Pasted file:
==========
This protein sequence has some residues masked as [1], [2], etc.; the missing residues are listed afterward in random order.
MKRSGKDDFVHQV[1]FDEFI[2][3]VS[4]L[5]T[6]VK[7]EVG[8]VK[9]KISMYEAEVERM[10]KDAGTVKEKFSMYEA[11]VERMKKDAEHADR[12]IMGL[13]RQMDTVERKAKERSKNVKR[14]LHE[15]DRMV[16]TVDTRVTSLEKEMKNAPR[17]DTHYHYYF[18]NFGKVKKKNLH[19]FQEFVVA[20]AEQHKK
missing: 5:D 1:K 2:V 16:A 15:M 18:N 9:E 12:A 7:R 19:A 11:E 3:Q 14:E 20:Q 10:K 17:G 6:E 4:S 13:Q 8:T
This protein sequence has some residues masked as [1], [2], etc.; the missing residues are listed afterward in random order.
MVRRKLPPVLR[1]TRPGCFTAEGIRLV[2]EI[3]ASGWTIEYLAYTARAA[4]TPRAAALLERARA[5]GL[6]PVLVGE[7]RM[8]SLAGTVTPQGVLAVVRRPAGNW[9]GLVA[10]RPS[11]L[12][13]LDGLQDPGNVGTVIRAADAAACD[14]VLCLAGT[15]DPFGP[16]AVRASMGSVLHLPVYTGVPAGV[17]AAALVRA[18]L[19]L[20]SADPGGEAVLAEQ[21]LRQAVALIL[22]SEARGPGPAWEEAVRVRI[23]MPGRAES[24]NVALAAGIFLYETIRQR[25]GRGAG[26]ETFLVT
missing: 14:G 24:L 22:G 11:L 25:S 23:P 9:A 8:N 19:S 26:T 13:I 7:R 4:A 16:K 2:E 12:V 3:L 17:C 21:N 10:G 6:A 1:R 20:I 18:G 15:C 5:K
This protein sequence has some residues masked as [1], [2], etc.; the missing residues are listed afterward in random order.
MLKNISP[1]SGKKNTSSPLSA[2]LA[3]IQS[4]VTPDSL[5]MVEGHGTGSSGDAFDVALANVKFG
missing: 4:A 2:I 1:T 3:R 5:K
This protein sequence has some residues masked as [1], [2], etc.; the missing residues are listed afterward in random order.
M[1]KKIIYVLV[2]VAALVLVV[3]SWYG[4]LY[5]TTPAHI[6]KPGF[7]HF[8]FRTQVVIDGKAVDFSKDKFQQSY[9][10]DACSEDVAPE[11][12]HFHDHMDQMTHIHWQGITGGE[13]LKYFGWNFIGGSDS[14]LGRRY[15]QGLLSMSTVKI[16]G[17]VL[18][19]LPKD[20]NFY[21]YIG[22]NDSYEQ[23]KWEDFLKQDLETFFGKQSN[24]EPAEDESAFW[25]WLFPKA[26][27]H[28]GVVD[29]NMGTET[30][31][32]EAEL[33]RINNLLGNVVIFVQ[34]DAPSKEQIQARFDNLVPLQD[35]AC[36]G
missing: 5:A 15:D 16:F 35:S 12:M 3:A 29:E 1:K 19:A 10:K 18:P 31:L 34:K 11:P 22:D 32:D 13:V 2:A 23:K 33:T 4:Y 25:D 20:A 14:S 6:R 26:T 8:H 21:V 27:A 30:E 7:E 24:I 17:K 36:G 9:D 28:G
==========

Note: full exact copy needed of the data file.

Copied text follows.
This protein sequence has some residues masked as [1], [2], etc.; the missing residues are listed afterward in random order.
MKRSGKDDFVHQV[1]FDEFI[2][3]VS[4]L[5]T[6]VK[7]EVG[8]VK[9]KISMYEAEVERM[10]KDAGTVKEKFSMYEA[11]VERMKKDAEHADR[12]IMGL[13]RQMDTVERKAKERSKNVKR[14]LHE[15]DRMV[16]TVDTRVTSLEKEMKNAPR[17]DTHYHYYF[18]NFGKVKKKNLH[19]FQEFVVA[20]AEQHKK
missing: 5:D 1:K 2:V 16:A 15:M 18:N 9:E 12:A 7:R 19:A 11:E 3:Q 14:E 20:Q 10:K 17:G 6:E 4:S 13:Q 8:T
This protein sequence has some residues masked as [1], [2], etc.; the missing residues are listed afterward in random order.
MVRRKLPPVLR[1]TRPGCFTAEGIRLV[2]EI[3]ASGWTIEYLAYTARAA[4]TPRAAALLERARA[5]GL[6]PVLVGE[7]RM[8]SLAGTVTPQGVLAVVRRPAGNW[9]GLVA[10]RPS[11]L[12][13]LDGLQDPGNVGTVIRAADAAACD[14]VLCLAGT[15]DPFGP[16]AVRASMGSVLHLPVYTGVPAGV[17]AAALVRA[18]L[19]L[20]SADPGGEAVLAEQ[21]LRQAVALIL[22]SEARGPGPAWEEAVRVRI[23]MPGRAES[24]NVALAAGIFLYETIRQR[25]GRGAG[26]ETFLVT
missing: 14:G 24:L 22:G 11:L 25:S 23:P 9:A 8:N 19:S 26:T 13:I 7:R 4:A 16:K 2:E 12:V 3:L 17:C 21:N 10:G 6:A 1:R 20:I 18:G 15:C 5:K
This protein sequence has some residues masked as [1], [2], etc.; the missing residues are listed afterward in random order.
MLKNISP[1]SGKKNTSSPLSA[2]LA[3]IQS[4]VTPDSL[5]MVEGHGTGSSGDAFDVALANVKFG
missing: 4:A 2:I 1:T 3:R 5:K
This protein sequence has some residues masked as [1], [2], etc.; the missing residues are listed afterward in random order.
M[1]KKIIYVLV[2]VAALVLVV[3]SWYG[4]LY[5]TTPAHI[6]KPGF[7]HF[8]FRTQVVIDGKAVDFSKDKFQQSY[9][10]DACSEDVAPE[11][12]HFHDHMDQMTHIHWQGITGGE[13]LKYFGWNFIGGSDS[14]LGRRY[15]QGLLSMSTVKI[16]G[17]VL[18][19]LPKD[20]NFY[21]YIG[22]NDSYEQ[23]KWEDFLKQDLETFFGKQSN[24]EPAEDESAFW[25]WLFPKA[26][27]H[28]GVVD[29]NMGTET[30][31][32]EAEL[33]RINNLLGNVVIFVQ[34]DAPSKEQIQARFDNLVPLQD[35]AC[36]G
missing: 5:A 15:D 16:F 35:S 12:M 3:A 29:E 1:K 19:A 10:K 18:P 31:L 34:K 11:P 22:D 32:D 13:V 2:A 23:K 33:T 4:Y 25:D 20:A 14:S 6:R 26:T 8:H 21:V 27:A 30:E 7:E 24:I 17:K 36:G 9:D 28:G